Thursday, 12 September 2013

The Architecture of the Seychelles

Traditional Architecture

Due to the fact that the Seychelles Islands was not occupied until the 1700’s, the architecture finds its roots in the era of colonization. Whilst traditional, the archaic mansions and bungalows built in the colonial times certainly reflect the luxurious living of the wealthy plantation and land owners.

Plantation estates were built around cinnamon, coconut, and vanilla industries. The traditional plantation estate focused on a courtyard with an owner's or manager's house, (the kitchen was usually separate from the house) the kalorife (drying oven for copra), and storage houses. Typical town houses had a general Victorian form, but with its roofs and walls made of corrugated iron sheets.

As agriculture declined, many homes were later constructed in an architecture common to many former British colonies, such that there is often a flat roof with a slight slope and windows with many horizontally arranged panes that can be tilted in order to allow easy circulation of air. In general the houses the in Seychelles are all designed in a neat manner with steep terraces and large verandas. The verandas were purposely made that way in order for inhabitants to enjoy the wonderful Seychelles climate. In addition, wooden houses or houses built out of logs are frequently seen in the coastal linings of Seychelles. The living rooms are exquisitely decorated and usually the furniture is all made out of wood that has intricate carvings on them.

Some of these lovely examples of traditional homes are now being replaced through progress or advancement and although they are fewer in numbers, many, with their intricate roof structures are still standing today.

Modern Achitecture

Modern architecture has attempted to assimilate traditional styles with practical features designed to capture the cool island breezes. The exclusive island resort, The Banyan Tree, is a perfect example of this modern style of architecture. Their villas combine contemporary, colonial and plantation decor which defines modern Seychelles architecture, with its high sloping ceilings, airy verandas, and louvered doors. 

Buildings of Interest

Kenwyn House, Mahe

Kenwyn House was built circa 1855. The first person to live in the house was the chief medical officer at the time- a Dr. James Henry Brooks. Dr. Brooks was the chief medical surgeon as well as the German consulate to the Seychelles from 1858 - 1879 (He died in 1920 at age 89yrs).

In 1878 Cable & Wireless (Formerly the 'Eastern Telegraphic Company') purchased the Kenwyn House from Dr. Brooks. The chief engineers for Cable & Wireless resided at Kenwyn House whilst they were here setting up global communications for the Seychelles. There is a general consensus that C&W were the ones to give the house the name "Kenwyn House" - named after a village in Cornwall. (Cornwall incidentally was the area where the underwater telegraph cables to the Seychelles came from). Towards the end of the 20th century C&W used Kenwyn House as a residence for their general managers.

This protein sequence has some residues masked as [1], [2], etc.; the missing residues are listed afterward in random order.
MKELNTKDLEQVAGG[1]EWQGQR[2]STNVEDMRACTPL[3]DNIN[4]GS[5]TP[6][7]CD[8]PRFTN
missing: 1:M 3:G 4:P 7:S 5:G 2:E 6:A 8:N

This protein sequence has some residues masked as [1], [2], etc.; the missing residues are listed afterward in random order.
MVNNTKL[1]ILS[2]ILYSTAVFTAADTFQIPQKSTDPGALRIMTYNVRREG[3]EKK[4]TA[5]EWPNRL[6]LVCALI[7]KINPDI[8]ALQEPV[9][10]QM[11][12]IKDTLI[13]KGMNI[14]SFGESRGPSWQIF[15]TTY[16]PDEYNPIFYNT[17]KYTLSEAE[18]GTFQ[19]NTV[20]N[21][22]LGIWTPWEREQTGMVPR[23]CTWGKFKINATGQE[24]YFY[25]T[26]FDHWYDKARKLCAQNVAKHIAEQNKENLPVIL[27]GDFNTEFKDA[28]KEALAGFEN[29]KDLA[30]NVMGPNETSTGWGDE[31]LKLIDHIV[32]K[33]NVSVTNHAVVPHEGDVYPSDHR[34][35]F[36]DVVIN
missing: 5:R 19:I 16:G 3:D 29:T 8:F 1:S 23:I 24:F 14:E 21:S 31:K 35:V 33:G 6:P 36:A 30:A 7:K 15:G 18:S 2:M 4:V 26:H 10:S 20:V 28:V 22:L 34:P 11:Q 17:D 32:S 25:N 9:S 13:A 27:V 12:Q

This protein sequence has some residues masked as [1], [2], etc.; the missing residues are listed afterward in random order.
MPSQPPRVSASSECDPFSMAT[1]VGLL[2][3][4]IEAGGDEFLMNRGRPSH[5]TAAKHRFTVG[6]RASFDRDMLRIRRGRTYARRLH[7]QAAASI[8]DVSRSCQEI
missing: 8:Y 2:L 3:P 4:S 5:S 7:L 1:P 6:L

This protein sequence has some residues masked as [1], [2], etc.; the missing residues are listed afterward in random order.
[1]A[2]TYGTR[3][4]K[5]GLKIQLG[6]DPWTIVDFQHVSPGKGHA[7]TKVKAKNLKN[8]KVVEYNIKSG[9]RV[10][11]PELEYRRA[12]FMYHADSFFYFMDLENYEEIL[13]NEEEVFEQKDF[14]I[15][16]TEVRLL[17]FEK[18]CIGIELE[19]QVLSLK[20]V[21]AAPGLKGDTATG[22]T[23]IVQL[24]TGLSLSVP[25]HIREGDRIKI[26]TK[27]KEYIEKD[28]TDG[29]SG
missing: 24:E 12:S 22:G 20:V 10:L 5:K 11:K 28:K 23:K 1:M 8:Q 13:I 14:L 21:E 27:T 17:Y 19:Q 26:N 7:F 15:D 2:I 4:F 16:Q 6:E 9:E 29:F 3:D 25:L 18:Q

In 1984, as per the National Monuments Act (Chapter 140), Kenwyn House was declared a National Monument of the Seychelles. Flawless Ltd. now occupies the Kenwyn House, using it as a showcase for their precious gems and unique diamond jewellery designs.

Kenwyn House also dedicated one entire floor to a local art gallery, the largest on Mahe in fact. It is one of the most well-photographed buildings in Victoria and is 'our Jewel of the Seychelles'.

The Cathedral of Immaculate Conception

This imposing Cathedral is the Mother Church of the Catholic Diocese in Seychelles. Constructed on the site where Father Leon of Avanchers built the first vault in March 1851 that was devoted to the Virgin of the immaculate conception, the Cathedral is one of the first churches in Seychelles.

The first and only Seychellois Bishop, Felix Paul, who passed away on the 21st November 2001, is buried inside the cathedral in a tomb built in the flooring. The tomb is not visible but its location is marked by a special plaque.

The Cathedral has undergone numerous renovations over the years. In 1993-94 it was completely renovated, except for the external walls. The last renovation was completed In 1995 when Seychellois sculptor, Egbert Marday fashioned the tabernacle and the carved doors.

The Cathedral of the Immaculate Conception and Capucine House (the residence of the Roman Catholic Bishop) are two of the most impressive vestiges of the French Colonial era still standing and should definitely not be missed.

Whether you are wanting to escape the approaching winter in the Northern Hemisphere or you are starting to feel the summer vibes in the Southern Hemisphere, contact us to book your dream Seychelles holiday! 

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